Turkey coup attempt: Some 6,000 people detained, says minister
ANKARA, 17 JULY, (DNA) -Turkey has so far detained 6,000 people over Friday’s failed coup, Justice Minister Bekir Bozdag has said.
“The clean-up operations are continuing,” he told state media, adding that the number of arrests will rise further.
The sweep has included high-ranking soldiers and judges. More than 50 senior soldiers were detained in the western province of Denizli on Sunday. At least 265 people were killed in clashes as the coup failed.
Turkish President Recep Tayyip Erdogan says parliament might consider a proposal to introduce the death penalty.
Mr Erdogan has accused a US-based Turkish cleric, Fethullah Gulen of being behind the plot, which Mr Gulen denies.
The attempted coup began on Friday night when a faction of the military took over key bridges in Istanbul and attacked parliament buildings in Ankara.
Thousands of people heeded Mr Erdogan’s call to rise up against the coup-plotters, and by Saturday morning the rebel soldiers began to surrender their positions.
But a night of explosions, gunfire and clashes left 161 civilians and police dead, and more than 1,440 injured. The government said 104 ‘plotters’ were killed.
At least 3,000 soldiers have been arrested and some 2,700 judges sacked since the coup came to an end.
Major General Ozhan Ozbakir, commander of the Denizli garrison and the 11th Commando Bridgade, was among the senior military figures arrested on Sunday, Turkey’s state-run media reports.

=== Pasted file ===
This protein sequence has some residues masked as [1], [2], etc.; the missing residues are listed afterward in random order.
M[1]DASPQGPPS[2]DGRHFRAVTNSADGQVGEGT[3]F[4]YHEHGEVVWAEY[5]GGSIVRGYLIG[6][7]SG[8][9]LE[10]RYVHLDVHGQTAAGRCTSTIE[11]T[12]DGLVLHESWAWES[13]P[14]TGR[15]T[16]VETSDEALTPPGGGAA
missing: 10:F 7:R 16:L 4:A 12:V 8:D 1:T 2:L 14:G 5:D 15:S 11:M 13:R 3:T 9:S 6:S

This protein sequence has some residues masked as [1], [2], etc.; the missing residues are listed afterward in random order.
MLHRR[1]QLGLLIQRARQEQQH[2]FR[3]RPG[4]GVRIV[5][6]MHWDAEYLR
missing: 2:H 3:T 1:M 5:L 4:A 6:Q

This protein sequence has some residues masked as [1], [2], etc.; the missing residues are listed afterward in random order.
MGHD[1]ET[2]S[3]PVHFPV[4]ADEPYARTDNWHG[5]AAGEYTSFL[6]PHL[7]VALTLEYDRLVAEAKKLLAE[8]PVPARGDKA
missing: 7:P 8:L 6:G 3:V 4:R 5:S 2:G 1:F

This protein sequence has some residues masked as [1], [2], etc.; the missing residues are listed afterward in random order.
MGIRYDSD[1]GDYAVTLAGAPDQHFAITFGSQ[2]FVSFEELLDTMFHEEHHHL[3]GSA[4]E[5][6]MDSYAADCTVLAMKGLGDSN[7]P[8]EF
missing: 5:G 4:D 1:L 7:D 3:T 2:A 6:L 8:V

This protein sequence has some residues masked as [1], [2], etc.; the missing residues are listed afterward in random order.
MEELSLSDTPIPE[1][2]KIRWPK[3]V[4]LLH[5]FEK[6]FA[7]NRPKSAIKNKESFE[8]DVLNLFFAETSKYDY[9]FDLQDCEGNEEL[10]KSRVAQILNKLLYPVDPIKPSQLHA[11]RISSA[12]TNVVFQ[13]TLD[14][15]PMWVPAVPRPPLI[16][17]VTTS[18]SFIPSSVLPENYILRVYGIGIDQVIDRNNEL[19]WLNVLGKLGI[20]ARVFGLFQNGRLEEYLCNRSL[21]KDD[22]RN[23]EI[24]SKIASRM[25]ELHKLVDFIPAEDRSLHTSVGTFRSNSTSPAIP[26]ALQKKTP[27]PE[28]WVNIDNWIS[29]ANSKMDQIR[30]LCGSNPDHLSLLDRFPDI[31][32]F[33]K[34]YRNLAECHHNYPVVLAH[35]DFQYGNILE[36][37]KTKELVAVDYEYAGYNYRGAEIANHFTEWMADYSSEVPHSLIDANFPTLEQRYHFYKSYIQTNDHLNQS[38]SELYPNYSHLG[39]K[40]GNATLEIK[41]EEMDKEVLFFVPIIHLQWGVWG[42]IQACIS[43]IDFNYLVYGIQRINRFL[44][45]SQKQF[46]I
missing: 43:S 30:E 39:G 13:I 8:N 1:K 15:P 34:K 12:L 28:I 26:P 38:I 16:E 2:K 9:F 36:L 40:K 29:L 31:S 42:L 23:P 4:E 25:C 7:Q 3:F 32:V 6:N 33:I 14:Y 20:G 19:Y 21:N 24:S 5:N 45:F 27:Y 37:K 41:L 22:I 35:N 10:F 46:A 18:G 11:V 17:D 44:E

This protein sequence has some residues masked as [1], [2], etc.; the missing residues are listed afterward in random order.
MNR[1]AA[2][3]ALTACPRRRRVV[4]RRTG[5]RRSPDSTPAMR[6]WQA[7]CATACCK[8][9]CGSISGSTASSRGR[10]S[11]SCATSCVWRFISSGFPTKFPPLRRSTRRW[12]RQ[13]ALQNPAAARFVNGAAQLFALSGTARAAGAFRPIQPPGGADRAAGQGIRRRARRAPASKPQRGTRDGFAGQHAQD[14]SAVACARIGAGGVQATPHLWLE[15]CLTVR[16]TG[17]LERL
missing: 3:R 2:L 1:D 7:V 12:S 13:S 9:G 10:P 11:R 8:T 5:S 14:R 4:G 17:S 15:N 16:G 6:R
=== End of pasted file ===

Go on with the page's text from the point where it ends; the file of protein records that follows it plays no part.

Other top-ranking arrests include Gen Erdal Ozturk, commander of the Third Army; Gen Adem Huduti, commander of the Second Army; and Akin Ozturk, the former Chief of Air Staff.
Turkey has also requested the extradition from Greece of eight military officers who flew there in a Turkish military helicopter to claim political asylum as the coup began to unravel.
One of Turkey’s most senior judges, Alparslan Altan, was taken into custody on Saturday. Some 44 judges and prosecutors were detained overnight in the central city of Konya and 92 in the south-eastern city of Gazientep.
Mr Erdogan said that those behind the plot would pay a heavy price, calling the coup a “gift from God… because this will be a reason to cleanse our army”. He called on the US to extradite Mr Gulen.
US Secretary of State John Kerry said Turkey should “present us with any legitimate evidence that withstands scrutiny. And the United States will accept that and look at it and make judgements about it appropriately”.
Mr Gulen has denied any involvement in the coup and said “as someone who suffered under multiple military coups during the past five decades, it is especially insulting to be accused of having any link to such an attempt”.
The 75-year-old has been in self-imposed exile in Pennsylvania for the past 15 years, and said: “I don’t even known who my followers [in Turkey] are.”
Turkey’s Labour Minister Suleyman Soylu suggested on Saturday that the US had been behind the coup – an allegations that received a strong rebuke from Mr Kerry.
“Public insinuations or claims about any role by the US in the failed coup attempt are utterly false and harmful to our bilateral relations,” he reportedly told his Turkish counterpart by phone.
US President Barack Obama has joined other world leaders in calling for all parties in Turkey to “act within the rule of law”. =DNA
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